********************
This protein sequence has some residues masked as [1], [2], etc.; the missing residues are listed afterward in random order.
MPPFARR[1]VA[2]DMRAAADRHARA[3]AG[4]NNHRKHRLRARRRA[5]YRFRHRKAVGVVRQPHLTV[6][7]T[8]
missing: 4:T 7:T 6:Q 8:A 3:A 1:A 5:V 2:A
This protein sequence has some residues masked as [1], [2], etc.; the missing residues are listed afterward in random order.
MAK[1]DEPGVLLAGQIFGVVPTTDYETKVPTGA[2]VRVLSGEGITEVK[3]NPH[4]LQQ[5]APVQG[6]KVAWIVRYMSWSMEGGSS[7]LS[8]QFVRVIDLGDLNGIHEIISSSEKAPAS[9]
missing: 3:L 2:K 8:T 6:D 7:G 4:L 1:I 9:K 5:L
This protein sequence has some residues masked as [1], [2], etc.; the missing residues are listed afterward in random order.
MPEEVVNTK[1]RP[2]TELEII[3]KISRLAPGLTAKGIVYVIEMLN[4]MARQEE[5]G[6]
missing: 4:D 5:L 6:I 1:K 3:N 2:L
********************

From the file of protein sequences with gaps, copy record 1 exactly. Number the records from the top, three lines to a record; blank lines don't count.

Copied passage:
This protein sequence has some residues masked as [1], [2], etc.; the missing residues are listed afterward in random order.
MPPFARR[1]VA[2]DMRAAADRHARA[3]AG[4]NNHRKHRLRARRRA[5]YRFRHRKAVGVVRQPHLTV[6][7]T[8]
missing: 4:T 7:T 6:Q 8:A 3:A 1:A 5:V 2:A